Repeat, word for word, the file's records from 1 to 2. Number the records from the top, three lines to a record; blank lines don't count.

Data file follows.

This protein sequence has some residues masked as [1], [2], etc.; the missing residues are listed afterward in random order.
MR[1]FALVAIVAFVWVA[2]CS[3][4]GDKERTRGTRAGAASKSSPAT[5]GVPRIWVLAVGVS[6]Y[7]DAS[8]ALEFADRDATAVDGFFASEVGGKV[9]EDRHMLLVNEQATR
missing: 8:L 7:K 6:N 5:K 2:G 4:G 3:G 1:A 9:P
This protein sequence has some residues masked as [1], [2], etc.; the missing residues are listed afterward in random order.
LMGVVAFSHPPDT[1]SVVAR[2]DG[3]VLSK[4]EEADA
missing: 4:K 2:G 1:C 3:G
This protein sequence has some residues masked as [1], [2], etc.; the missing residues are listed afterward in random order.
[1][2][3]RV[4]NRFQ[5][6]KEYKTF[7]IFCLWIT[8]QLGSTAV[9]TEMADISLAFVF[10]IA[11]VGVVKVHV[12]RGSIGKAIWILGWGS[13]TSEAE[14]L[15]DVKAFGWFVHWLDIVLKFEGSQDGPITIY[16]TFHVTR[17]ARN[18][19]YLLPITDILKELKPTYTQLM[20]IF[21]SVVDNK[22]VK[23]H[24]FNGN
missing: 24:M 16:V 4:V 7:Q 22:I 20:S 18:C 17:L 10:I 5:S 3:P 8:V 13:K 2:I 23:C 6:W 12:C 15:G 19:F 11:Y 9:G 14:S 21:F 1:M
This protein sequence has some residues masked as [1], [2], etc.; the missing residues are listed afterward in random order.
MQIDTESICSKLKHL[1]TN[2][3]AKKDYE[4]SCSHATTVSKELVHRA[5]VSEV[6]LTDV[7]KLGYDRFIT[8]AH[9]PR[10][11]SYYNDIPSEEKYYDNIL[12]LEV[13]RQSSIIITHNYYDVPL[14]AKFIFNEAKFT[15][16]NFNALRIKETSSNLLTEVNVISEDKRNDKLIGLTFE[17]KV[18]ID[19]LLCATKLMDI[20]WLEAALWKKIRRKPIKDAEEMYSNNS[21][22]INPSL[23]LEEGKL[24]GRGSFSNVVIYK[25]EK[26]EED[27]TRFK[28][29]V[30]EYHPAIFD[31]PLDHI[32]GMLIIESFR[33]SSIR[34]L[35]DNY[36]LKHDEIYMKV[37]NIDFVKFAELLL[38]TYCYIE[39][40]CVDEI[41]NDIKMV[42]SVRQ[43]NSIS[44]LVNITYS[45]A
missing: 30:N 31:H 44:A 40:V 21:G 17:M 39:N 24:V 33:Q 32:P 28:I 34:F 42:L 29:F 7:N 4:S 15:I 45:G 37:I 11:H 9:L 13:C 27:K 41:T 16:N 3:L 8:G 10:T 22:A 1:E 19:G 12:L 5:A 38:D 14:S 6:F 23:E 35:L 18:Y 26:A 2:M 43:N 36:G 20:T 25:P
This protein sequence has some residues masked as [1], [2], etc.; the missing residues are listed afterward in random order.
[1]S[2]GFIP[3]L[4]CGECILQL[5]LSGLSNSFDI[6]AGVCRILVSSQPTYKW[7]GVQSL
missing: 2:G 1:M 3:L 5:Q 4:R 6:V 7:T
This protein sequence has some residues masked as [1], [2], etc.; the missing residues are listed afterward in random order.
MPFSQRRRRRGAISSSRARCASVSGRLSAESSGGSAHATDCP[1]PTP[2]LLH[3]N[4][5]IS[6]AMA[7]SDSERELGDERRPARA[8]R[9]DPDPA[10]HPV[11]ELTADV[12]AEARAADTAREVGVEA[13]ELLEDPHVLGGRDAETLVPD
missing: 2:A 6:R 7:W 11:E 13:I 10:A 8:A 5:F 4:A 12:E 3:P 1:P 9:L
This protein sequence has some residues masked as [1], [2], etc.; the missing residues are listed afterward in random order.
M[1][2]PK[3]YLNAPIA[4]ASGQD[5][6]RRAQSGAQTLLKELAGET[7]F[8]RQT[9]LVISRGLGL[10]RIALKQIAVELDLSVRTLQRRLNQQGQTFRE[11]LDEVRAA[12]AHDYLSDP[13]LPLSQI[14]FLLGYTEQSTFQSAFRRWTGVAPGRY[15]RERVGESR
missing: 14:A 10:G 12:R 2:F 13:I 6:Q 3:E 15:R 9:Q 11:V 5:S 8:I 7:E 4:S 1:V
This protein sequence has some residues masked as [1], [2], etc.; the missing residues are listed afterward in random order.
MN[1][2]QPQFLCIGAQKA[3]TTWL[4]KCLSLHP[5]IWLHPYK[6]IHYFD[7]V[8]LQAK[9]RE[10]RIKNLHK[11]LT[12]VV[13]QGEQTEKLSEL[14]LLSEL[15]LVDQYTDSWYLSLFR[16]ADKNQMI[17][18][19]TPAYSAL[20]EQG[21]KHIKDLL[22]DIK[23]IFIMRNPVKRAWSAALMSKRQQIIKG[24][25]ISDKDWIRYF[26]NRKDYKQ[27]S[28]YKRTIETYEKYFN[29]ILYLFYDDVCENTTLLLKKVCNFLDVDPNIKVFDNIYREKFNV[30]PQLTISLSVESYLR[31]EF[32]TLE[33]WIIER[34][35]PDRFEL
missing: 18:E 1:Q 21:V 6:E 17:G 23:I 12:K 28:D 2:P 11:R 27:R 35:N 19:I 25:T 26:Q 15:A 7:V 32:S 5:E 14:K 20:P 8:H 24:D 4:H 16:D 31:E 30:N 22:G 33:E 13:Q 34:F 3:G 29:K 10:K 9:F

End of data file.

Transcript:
This protein sequence has some residues masked as [1], [2], etc.; the missing residues are listed afterward in random order.
MR[1]FALVAIVAFVWVA[2]CS[3][4]GDKERTRGTRAGAASKSSPAT[5]GVPRIWVLAVGVS[6]Y[7]DAS[8]ALEFADRDATAVDGFFASEVGGKV[9]EDRHMLLVNEQATR
missing: 8:L 7:K 6:N 5:K 2:G 4:G 3:G 1:A 9:P
This protein sequence has some residues masked as [1], [2], etc.; the missing residues are listed afterward in random order.
LMGVVAFSHPPDT[1]SVVAR[2]DG[3]VLSK[4]EEADA
missing: 4:K 2:G 1:C 3:G